Looking for a picture book with a brave character, one who rescues himself? Monkey with a Tool Belt is that book. I think it’s important for kids to have characters who inspire them, and let them know it’s possible to escape horrible situations. Monkey With a Tool Belt does that.
Monkey with a Tool Belt
by Chris Monroe
Carolrhoda Books/Lerner (March 2008)
My rating: 4 out of 5 stars
Chico is a monkey with a tool belt.
He is quite handy with tools. He builds and fixes all sorts of things.
All his tools fit on his belt.
Every day, Chico builds or fixes something for his friends and family.
He is very creative.
—Monkey With a Tool Belt by Chris Monroe, p. 3-7.
Chico Bon Bon is a monkey who loves to design and build things for other animals–a dock for ducks, a go-kart for skunks, and much more. He wears his tool belt wherever he goes, and he loves his tools. Then one day Chico gets kidnapped by an organ grinder who wants to use him in his act. Chico is transported in a box to the man’s trailer. Once inside, Chico peers out through a hole, assesses the situation, waits for his chance, and then uses his tools to escape back to his home, where he dreams about what he’ll build the next day.
Monroe has created an entertaining book about a self-reliant, fast-thinking monkey who rescues himself from his own kidnapper–which is as far away from Curious George as you can get. Monkey with a Tool Belt promotes good values, while being fun.
Munroe’s text at times feels choppy, especially in the first few pages; it moves from short, bald statements to longer, more involved sentences with some words that may be new to young readers. This discrepancy felt somewhat off-kilter to me. Some sentences also seemed to be written just for the illustrations, such as to show the tools on his belt, and didn’t feel, story-wise, finely crafted–though they still worked within the story and should hold reader interest.
The text is mostly written in prose, though there are a few pages written in rhyme when the things Chico builds for his friends are listed. I found the sudden insert of rhyme a little off putting, but then I’m not a fan of rhyming text. Still, the playful rhyming list of what Chico creates with his tools serves not only to show how creative he is and how skilled with his tools, but also provides some lightness before the tense moments of Chico’s capture and escape. Text also appears in the illustrations, labeling each tool, which should please curious readers and readers who enjoy tools.
Chico is a character readers can care about; he is friendly, helpful, and generous with his time and skills, and he is also brave and self-reliant. Tension is built up well during Chico’s capture, and readers are given some hope that Chico will manage to escape, since they know he is so skilled with his tools and so creative in what he builds. The reader is rewarded when Chico manages to escape all on his own, and find his way safely back to his home.
Chico’s escape goes into great detail about how he’s using each tool–but they don’t all seem necessary or to truly add to his escape. It felt at times like the author was just trying to get as many tools involved in the escape as possible. for instance, measuring the distance to the door with a measuring tape seemed over the top. It would have worked better for me if each tool could be overtly connected to Chico’s escape. Still, the step-by-step process of Chico’s escape is interesting, and young readers will probably enjoying reading the spread closely.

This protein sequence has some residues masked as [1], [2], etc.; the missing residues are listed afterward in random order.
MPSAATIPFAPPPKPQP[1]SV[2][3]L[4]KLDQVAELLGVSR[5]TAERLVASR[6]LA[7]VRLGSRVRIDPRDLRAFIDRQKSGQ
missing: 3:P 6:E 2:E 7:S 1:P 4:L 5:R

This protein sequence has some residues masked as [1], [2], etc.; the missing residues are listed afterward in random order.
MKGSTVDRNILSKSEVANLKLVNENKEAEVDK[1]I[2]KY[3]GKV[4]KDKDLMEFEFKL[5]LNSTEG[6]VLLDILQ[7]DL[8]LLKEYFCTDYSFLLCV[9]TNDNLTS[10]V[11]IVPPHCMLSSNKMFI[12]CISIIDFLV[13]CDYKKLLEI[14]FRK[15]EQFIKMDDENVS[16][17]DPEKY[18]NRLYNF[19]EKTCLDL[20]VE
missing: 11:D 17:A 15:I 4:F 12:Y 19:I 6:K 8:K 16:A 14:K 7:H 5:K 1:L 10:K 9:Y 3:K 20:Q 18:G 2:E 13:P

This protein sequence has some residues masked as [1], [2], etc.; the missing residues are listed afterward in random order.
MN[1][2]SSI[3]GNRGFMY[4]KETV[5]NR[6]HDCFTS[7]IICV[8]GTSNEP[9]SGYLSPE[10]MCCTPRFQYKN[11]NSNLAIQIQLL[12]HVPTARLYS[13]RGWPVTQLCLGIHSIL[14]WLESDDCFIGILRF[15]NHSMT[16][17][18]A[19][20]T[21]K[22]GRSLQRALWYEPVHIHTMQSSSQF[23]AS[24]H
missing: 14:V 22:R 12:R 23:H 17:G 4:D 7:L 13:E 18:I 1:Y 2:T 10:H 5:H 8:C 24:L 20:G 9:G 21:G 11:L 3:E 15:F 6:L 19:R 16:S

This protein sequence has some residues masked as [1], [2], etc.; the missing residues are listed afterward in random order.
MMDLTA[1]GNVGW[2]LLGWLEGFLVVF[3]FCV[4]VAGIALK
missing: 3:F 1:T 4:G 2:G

Some potentially frightening details, such as that the organ grinder had a previous monkey, are somewhat offset by details in the illustrations and text, such as that the previous monkey escaped with the help of other animals. THe illustrations show each leg of that monkey’s escape, and him vacationing happily now, which may give readers hope that Chico will also escape. Other details are offset by humor (such as that it was lucky the banana split was fake or Chico would have been covered in ice cream during the ride over).
Monroe’s illustrations have a childlike quality, with a plethora of details. They are illustrated in an almost comic-book style, though they are flat, have a skewed perspective, are without much depth, and have little to no layering of colors or shading. The illustrative style isn’t one of my favorites, but it works. Colors are bright, and often a lot of white space is used, which keeps the illustrations light. Exaggerated body language is used in key scenes, such as Chico’s travel after being captured, and the organ grinder being hit on the toe, and this may provide some comic relief for readers. At times the illustrations remind me of Richard Scary’s, especially the map that shows where the organ grinder took Chico, but also in the amount of details, the labeling of objects, and some of the flatness.
There is so much to look at in the illustrations–there are multiple tools and colors, many designs in each illustration or spread, all of which can keep a reader entranced or busy taking in the other detail, though other readers may find this a bit chaotic.
Some pages have multiple illustrations enclosed in boxes, similar to a comic strip, while others have multiple images on one page, or an image taking up the entire spread. The illustrations also have added text within the illustrations which add to the comic-like feel–dialogue in dialogue bubbles, sound effects, and labels that identify specific tools. The organ grinder has a menacing look on his face in the illustrations, which may be frightening for some young children. However, the obvious ill intent of the organ grinder may help provide relief when his toe is hurt.
Chico is a brave, self-reliant monkey who saves himself; he is a character readers can cheer for. He’s also a character who uses creativity as well as other skills to help himself. This is a book that will engage young readers’ imaginations and provide inspiration. Recommended.